I ordered Mark Bittman’s Kitchen Matrix right after it was published as a “Happy Birthday to Me” present. We own three Bittman books, and reference How to Cook Everything on a weekly basis, if not more. Early reviews of Kitchen Matrix suggested it would be an improviser’s go-to, and the Amazon preview showed me a ton of glossy photos. I’m a sucker for glossy photos in cookbooks.
First of all, this is a gorgeous book. The photography is so appealing you’ll try to eat right off the page, and if you don’t want to rush to the store with a list after reading one or two of these, I’d be shocked. There are 2-page spreads on things like beets or cabbages that are as drool-worthy as anything I’ve seen. This is a cookbook that makes celery look sumptuous.
The basic format is this: Bittman presents a common ingredient, like bell peppers or brown rice, or a dish like paella or ceviche. Within a couple of pages, he tweaks that ingredient or dish to wind up with a variety of recipes, sometimes as many as 16. Many of these are beautifully photographed; all are explained step-by-step with Bittman’s candor and encyclopedic knowledge.
The book is broken into sections: Appetizers; Soups and Sandwiches; Vegetables; Pasta, Grains, and Beans; Fish and Seafood; Poultry and Eggs; Meat; Condiments and Seasonings; Fruit; Desserts and Baking. The emphasis is less on categorizing by ingredient or course and more on creating a quick-reference guide for home cooking. Bittman maintains in his introduction that an improvisational style to home cooking will expand your repertoire and improve the variety of dishes you are serving; he strives in this book to provide home cooks with a tool that will promote experimentation and creativity. The book is also designed to serve well for building weeknight meals; its off-the-cuff, use what you have style and quick-reference ingredient index make it a useful tool for making magic with the pantry staples.
Mark Bittman is a big proponent of eating fresh, and cooking fast and at home. He creates recipes designed to use practical ingredients that are not usually too hard to find and that will maximize flavor while cutting down on prep time. Whenever you’re cooking at home, there’s some prep work, but I feel like Bittman understands that just because you want to eat well doesn’t mean you want to spend your life in the kitchen. Also, he gives a lot of options for getting more exotic flavors into your meals without having a huge pantry or spending a lot of money. I think if you were to make everything in Kitchen Matrix it would be a lot of ingredients, but I feel the point is more to find the flavors you like best and use those ones in a lot of different ways than to buy and use every different flavor.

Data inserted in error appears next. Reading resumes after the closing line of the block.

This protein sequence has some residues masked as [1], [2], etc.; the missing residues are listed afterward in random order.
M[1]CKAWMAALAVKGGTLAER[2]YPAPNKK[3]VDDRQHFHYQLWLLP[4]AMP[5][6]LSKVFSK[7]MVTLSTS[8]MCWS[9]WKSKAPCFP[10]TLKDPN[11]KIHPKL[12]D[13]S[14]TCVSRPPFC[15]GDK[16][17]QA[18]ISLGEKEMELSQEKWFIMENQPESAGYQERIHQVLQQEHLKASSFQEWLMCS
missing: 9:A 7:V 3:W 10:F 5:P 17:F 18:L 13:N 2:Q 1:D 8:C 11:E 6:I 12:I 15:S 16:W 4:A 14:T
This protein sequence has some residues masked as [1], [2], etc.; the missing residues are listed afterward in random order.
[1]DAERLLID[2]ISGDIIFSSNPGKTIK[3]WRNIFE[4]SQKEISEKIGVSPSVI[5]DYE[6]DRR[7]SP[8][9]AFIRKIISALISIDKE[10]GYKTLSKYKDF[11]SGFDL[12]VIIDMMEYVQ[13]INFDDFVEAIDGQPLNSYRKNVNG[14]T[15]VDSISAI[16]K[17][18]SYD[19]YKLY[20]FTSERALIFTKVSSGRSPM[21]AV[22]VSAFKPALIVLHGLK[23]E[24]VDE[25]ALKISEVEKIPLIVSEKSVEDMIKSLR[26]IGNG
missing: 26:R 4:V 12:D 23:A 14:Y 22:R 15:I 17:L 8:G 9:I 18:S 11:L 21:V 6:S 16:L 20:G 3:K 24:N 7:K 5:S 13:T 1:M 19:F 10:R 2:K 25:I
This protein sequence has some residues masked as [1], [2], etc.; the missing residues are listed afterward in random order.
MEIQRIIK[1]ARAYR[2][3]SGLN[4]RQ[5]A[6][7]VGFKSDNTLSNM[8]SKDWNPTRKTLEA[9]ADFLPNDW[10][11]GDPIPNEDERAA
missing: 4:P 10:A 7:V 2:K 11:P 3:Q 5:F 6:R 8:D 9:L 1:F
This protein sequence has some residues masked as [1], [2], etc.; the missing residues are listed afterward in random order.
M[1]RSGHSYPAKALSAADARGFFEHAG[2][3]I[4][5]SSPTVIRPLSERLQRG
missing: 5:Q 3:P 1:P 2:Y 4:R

In the Counter kitchen, we are already fairly improvisational. Our meal planning often includes the words, “What if we…” Kitchen Matrix is already inspiring us, however. The Slow Cooker Beans Recipe Generator is a marvel of possibilities; we’ve already devoured a pot. We’ve been poring over this book to find the next wonderful idea and improvising more in the kitchen since it found its way in the house. I know it’s going to be a new reference for us whenever we’re trying to find ideas, inspiration, and something to spice up our everyday (without spending all day in the kitchen). I highly recommend this book to active at home cooks trying to prepare meals 5-7 days weekly, as it will give you lots of food for thought.